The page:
Jared Bernstein, a former chief economist to Vice President Joe Biden, is a senior fellow at the Center on Budget and Policy Priorities and author of 'The Reconnection Agenda: Reuniting Growth and Prosperity'.

Sen. Bob Corker (R-Tenn.), a key beneficiary of the “Corker Kickback” in the tax plan. (Melina Mara/The Washington Post)

The truly terrible tax plan, passing the Republican chambers as we speak, has seriously rattled my last good nerve. I thought about just having today’s column say “Arrggghhh!@!*&$@*^!”…and leaving it at that. But that would neglect something else that’s going on … something hopeful.

Before I get to that, allow me to explain why a primal scream is the appropriate reaction to this unfortunate moment in tax policy.

First, it’s a missed opportunity. Those who object to this plan — and telegraphing the hopeful part, that’s turned out to be the majority of us who (a) don’t answer to Republican political donors and (b) disbelieve in trickle-down fairy tales — still believe that a true tax reform plan would have been useful. Such a plan would have simplified the code, been at least deficit-neutral (though based on our aging demographics alone we’re going to need more, not less, revenue going forward) and been distributionally neutral as well, meaning it would not amplify our already high levels of pretax inequality.

This bill comes nowhere close to meeting any of those goals. By privileging certain types of income — passive investment income, corporate dividends, overseas profits, inherited wealth — it creates a huge incentive for anyone with a tax lawyer to classify their income as one of these types. That adds massive complexity to the code, while incentivizing people to unproductively spend time and money figuring out how to avoid paying taxes.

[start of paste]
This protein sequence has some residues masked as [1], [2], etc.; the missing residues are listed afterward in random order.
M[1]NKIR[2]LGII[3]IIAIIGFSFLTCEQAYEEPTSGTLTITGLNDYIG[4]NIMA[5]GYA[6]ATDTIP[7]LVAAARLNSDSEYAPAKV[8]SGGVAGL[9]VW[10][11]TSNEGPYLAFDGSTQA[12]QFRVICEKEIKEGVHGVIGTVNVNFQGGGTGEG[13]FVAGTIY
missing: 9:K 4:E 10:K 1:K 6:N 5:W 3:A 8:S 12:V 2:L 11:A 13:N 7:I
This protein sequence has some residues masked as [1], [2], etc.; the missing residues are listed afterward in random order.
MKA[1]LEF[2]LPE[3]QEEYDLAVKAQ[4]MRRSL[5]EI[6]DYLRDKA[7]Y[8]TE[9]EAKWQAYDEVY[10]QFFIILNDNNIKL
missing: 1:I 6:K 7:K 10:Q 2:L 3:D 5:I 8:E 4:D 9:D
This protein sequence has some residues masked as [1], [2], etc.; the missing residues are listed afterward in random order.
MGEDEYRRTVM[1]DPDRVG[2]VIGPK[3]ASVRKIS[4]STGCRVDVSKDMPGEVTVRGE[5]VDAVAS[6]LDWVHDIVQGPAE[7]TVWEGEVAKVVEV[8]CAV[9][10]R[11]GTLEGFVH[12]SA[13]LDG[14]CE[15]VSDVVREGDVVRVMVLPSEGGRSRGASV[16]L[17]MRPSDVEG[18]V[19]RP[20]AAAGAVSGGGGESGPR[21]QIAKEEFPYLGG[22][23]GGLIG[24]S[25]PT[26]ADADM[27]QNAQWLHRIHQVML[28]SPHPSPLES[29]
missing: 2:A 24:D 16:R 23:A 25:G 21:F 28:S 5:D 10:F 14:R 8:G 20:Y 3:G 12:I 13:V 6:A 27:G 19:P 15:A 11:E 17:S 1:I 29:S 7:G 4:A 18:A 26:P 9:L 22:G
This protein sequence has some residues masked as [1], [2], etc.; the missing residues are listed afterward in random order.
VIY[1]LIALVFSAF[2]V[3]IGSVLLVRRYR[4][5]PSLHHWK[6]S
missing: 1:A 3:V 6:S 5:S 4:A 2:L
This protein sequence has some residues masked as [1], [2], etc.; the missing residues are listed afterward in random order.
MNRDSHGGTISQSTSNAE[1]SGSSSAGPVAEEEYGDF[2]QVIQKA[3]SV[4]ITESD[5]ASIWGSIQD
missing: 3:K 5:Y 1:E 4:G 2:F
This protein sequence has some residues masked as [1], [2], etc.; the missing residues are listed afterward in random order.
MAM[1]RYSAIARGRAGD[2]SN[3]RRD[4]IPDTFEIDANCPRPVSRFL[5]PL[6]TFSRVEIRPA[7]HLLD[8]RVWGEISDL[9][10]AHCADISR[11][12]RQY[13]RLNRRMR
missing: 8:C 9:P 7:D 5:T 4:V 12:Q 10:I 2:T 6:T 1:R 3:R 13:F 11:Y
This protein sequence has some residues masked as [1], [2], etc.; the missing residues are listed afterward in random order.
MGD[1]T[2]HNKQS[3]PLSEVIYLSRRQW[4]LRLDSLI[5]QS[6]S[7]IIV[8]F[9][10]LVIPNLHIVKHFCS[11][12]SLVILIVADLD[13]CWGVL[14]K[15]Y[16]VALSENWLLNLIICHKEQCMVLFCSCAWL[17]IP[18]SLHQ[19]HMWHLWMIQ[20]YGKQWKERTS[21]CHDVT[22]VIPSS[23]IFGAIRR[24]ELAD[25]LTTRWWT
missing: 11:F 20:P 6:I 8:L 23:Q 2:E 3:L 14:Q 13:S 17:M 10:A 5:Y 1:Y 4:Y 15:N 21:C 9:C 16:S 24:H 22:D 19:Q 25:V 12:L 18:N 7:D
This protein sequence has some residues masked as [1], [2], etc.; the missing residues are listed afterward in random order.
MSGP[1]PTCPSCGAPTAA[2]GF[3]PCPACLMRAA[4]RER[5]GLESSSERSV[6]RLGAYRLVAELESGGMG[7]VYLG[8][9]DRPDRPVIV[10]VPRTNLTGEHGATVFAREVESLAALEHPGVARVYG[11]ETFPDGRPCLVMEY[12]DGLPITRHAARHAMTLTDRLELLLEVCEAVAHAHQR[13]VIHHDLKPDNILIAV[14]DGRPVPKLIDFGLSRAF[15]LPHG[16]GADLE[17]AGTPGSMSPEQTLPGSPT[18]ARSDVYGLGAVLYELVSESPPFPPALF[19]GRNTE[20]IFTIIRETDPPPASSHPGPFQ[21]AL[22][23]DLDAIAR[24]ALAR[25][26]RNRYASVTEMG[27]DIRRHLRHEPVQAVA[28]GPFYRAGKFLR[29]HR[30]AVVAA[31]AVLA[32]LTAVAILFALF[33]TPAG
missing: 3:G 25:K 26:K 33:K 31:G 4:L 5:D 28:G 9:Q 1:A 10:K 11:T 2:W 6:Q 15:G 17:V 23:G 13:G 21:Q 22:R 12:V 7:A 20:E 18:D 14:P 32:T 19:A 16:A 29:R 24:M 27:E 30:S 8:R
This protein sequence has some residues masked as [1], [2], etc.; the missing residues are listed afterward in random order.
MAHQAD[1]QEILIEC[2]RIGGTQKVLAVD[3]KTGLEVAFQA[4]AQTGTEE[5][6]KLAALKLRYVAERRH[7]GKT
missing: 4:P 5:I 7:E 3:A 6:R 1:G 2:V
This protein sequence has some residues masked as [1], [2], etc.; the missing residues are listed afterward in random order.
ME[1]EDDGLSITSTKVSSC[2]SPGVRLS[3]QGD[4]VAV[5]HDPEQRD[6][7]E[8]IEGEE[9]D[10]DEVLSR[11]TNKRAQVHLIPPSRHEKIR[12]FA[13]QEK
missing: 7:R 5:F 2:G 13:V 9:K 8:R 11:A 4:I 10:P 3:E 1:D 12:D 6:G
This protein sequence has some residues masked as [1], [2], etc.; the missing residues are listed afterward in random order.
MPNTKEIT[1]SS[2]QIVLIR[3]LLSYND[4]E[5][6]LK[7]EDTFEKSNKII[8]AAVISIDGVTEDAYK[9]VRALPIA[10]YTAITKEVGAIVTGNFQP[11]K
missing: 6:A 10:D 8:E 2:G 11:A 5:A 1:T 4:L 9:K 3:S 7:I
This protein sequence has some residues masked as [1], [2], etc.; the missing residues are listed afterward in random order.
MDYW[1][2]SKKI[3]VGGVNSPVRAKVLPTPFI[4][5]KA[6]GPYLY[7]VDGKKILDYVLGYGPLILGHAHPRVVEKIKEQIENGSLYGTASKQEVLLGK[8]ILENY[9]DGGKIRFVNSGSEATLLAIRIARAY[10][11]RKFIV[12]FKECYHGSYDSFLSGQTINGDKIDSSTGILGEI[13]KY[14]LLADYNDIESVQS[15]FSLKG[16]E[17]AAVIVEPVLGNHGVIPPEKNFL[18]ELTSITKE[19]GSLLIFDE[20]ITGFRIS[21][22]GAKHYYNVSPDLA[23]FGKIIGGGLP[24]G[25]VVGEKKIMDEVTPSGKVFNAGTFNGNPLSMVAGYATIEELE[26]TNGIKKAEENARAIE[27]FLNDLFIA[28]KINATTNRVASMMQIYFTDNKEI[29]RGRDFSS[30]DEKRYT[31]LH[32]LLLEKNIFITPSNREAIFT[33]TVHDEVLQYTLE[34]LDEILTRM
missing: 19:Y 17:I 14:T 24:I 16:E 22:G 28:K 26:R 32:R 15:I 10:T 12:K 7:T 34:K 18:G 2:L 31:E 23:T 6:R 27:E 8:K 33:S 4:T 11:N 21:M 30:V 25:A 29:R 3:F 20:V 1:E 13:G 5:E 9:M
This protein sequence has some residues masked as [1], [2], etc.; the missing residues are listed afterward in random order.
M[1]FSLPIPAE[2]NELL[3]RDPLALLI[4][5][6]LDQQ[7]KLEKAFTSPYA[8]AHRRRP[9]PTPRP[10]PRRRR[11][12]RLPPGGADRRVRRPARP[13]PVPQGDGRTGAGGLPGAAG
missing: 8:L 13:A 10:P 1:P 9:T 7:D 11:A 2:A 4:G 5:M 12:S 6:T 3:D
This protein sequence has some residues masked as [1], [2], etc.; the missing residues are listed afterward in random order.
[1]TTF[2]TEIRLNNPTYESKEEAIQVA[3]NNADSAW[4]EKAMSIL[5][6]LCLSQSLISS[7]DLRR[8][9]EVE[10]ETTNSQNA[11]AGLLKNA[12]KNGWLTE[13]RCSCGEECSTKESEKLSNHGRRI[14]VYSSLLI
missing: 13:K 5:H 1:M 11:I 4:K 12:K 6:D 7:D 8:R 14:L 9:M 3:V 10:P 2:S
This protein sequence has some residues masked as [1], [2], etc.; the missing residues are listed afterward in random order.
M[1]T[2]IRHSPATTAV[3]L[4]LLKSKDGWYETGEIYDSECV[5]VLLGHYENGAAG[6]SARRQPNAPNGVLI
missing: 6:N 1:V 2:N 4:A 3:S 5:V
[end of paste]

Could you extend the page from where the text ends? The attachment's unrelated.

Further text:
Because just about every legitimate, nonpartisan score of the plan showed it would raise the 10-year public debt, it is now widely recognized that the plan is deficit-financed to the tune of at least $1 trillion and maybe more.

By favoring the income types noted above, all of which are mostly held by the rich, the plan will increase the inequality of wealth, which has already doubled since 1980 (the top 1 percent’s share of U.S. wealth has grown from 20 to 40 percent since then). The structure of the bill clearly determines this outcome. Most of its individual cuts expire after 2025 to help fund its deep and permanent corporate cuts. Thus, by 2027, we’re left with the pattern of losses and gains shown below.

So, on three criteria for actual tax reform — simplicity, deficit neutrality and distributional fairness — the plan fails miserably.

My second reason for giant discomfort relates to the inequality problem just noted. That doubling of wealth inequality, along with a similar proportional increase for income concentration (since 1980, the income shares of the top 1 percent have gone from 10 to 20 percent), occurred before taxes kick in. That is, the market itself has been pushing up inequality. The last thing we need is for the tax code to exacerbate that problem. But that’s precisely what this bill does.